edge on the National Design Guide symposium

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The quality of our streets and places has never been higher on the agenda. With this in mind, edge discusses the National Design Guide symposium.

Policymakers are placing a greater emphasis on the importance of high-quality urban design and placemaking. Exciting recent developments have included the publication of the:

 

National Design Guide’ in October 2019

(view the full document);

 

Living with Beauty’; The report of the Building Better, Building Beautiful Commission (BBBBC) in January 2020

(view the full document);

 

and the expected publication later this year of the ‘National Model Design Code’. 

 

With this in mind, we want to talk about the National Design Guide symposium. The conference was held in the grand surroundings of Nottingham City Council House and was well attended by local planning authority officers and consultants. 

Source: The National Design Guide (2019)

 

The National Design Guide

 

The National Design Guide is a material consideration to be taken into account in deciding a planning application or appeal. The Guide, together with the National Model Design Code, will become templates for locally specific guidance. 

 

The renewed emphasis upon design quality is likely to result in a more significant amount of stakeholder engagement at an earlier stage. It is hoped that guidance and coding will also provide a higher level of certainty in the planning process.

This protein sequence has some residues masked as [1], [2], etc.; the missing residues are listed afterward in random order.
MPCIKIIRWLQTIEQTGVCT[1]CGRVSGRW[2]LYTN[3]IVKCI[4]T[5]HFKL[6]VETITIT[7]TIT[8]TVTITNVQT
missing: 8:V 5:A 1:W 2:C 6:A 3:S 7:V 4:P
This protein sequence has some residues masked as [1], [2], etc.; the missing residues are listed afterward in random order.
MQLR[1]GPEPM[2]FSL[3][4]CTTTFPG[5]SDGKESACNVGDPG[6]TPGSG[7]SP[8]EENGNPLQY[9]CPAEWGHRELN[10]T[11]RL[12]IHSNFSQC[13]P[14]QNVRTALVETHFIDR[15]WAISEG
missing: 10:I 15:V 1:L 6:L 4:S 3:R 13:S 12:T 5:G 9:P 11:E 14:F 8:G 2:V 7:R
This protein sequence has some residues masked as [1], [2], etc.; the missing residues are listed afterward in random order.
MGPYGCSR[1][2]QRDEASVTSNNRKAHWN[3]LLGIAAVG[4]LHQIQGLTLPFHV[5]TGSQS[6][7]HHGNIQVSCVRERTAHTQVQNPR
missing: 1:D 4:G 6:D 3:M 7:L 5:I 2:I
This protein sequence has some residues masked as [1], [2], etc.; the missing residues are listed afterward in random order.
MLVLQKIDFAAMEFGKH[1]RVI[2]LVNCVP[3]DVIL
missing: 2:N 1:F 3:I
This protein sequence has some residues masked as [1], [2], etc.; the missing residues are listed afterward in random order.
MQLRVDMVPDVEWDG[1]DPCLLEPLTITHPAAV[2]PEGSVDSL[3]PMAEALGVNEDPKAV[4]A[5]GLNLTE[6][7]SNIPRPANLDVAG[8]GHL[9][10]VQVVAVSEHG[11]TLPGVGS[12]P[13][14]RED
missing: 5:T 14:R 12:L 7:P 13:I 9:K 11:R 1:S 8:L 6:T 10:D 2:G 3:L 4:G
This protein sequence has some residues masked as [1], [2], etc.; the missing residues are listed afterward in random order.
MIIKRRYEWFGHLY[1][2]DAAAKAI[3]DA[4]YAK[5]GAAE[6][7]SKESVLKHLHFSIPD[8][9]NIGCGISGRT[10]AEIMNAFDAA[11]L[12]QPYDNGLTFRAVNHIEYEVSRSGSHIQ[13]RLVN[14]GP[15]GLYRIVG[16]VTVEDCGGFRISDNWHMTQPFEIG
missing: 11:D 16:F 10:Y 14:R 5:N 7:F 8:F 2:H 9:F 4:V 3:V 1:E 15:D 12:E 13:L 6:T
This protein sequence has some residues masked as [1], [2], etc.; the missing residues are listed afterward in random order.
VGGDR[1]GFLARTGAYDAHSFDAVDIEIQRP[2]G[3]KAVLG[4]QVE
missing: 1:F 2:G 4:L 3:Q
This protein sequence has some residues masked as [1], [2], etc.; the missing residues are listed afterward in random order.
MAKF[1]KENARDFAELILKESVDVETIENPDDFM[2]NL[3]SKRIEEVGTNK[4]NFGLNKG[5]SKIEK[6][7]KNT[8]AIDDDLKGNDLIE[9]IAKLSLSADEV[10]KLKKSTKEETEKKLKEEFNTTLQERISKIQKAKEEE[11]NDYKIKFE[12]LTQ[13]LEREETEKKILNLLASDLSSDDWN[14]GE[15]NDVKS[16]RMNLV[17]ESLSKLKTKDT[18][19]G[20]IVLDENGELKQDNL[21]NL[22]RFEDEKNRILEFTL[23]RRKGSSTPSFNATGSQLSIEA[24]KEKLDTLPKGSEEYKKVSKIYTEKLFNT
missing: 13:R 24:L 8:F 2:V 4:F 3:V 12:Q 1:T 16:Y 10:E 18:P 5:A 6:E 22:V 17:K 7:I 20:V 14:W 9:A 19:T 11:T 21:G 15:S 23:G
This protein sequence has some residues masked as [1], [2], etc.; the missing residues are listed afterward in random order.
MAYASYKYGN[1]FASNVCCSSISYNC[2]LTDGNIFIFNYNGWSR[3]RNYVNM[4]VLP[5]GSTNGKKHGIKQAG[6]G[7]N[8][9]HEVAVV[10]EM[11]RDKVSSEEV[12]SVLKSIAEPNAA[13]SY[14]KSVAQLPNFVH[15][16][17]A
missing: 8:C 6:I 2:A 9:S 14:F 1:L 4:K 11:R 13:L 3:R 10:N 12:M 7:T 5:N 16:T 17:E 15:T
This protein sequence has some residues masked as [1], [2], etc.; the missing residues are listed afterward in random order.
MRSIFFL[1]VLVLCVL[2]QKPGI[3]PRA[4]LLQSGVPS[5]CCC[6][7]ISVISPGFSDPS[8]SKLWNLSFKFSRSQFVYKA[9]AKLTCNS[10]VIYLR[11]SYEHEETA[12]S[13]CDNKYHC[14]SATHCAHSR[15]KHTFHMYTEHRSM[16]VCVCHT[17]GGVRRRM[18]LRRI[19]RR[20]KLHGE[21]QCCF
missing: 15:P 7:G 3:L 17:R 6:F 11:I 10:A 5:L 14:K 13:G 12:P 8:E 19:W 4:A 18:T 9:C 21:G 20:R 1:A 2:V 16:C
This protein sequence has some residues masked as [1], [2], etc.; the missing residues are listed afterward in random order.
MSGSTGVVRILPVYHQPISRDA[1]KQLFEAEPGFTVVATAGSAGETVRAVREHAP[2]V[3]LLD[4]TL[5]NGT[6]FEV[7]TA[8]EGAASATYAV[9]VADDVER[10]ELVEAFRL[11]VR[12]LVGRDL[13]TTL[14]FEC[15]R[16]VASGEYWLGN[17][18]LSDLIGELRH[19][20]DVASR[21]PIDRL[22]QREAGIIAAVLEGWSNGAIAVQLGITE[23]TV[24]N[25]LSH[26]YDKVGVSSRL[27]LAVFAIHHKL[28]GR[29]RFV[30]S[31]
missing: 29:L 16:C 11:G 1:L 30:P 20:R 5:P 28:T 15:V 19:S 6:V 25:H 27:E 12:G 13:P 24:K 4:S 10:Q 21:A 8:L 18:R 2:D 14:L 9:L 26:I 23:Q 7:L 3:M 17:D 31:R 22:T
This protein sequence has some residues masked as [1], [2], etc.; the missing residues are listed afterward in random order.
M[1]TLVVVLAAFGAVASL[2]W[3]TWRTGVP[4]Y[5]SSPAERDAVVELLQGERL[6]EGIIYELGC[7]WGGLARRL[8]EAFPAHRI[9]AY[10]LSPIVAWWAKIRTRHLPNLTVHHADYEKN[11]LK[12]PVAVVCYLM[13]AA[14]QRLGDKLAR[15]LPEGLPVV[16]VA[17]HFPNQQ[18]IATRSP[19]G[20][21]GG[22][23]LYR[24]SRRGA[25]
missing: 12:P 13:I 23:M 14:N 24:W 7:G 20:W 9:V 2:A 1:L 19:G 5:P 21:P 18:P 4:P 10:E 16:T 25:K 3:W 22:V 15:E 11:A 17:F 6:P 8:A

The Guide describes ten characteristics of a well-designed place with the overarching themes of Climate, Character and Community. It also looks forward with a useful set of prompting questions at the end of each character section. 

Source: Living with Beauty (BBBBC, 2020)

 

The Changing Public Realm

 

The conference also discussed the outcomes of the Housing Design Audit for England (January 2020) and the BBBBC’s report. A theme running through the conference was how new technologies are likely to affect the character of our streets and public realm. Car ownership will decline with the increasing popularity of car clubs and in the future shared autonomous vehicles. Reduced parking requirements will create an opportunity to build to higher densities and reclaim streets from the private motor car – sociable streets! 

 

The BBBBC’s report promotes ‘gentle density’ such as terraces and mid-rise apartment blocks in which homes are more closely placed in the townscape to help create streets, squares and blocks with clear fronts and backs. The Housing Design Audit identifies a positive correlation between better design and higher density.

 

The climate emergency and changing demographics will also have a more substantial influence on the character of public realm design. This will mean a greater emphasis placed on integrating biodiversity into streets and public spaces and ensuring design principles reflect the needs of older people, particularly those with dementia. 

Conclusions

 

The conference discussed the exciting opportunities and challenges resulting from rapidly developing technologies, the climate emergency and changes in society. It also reinforced to us that the principles of good design, which start from an understanding and appreciation of local context remain undiminished. 

 

  

All photographs and diagrams taken from the National Design Guide (2019) and the Living with Beauty report (BBBBC, 2020).

Sketch by Tereza Kadlecova.

Words contributed by Nick Thomas, Urban Designer.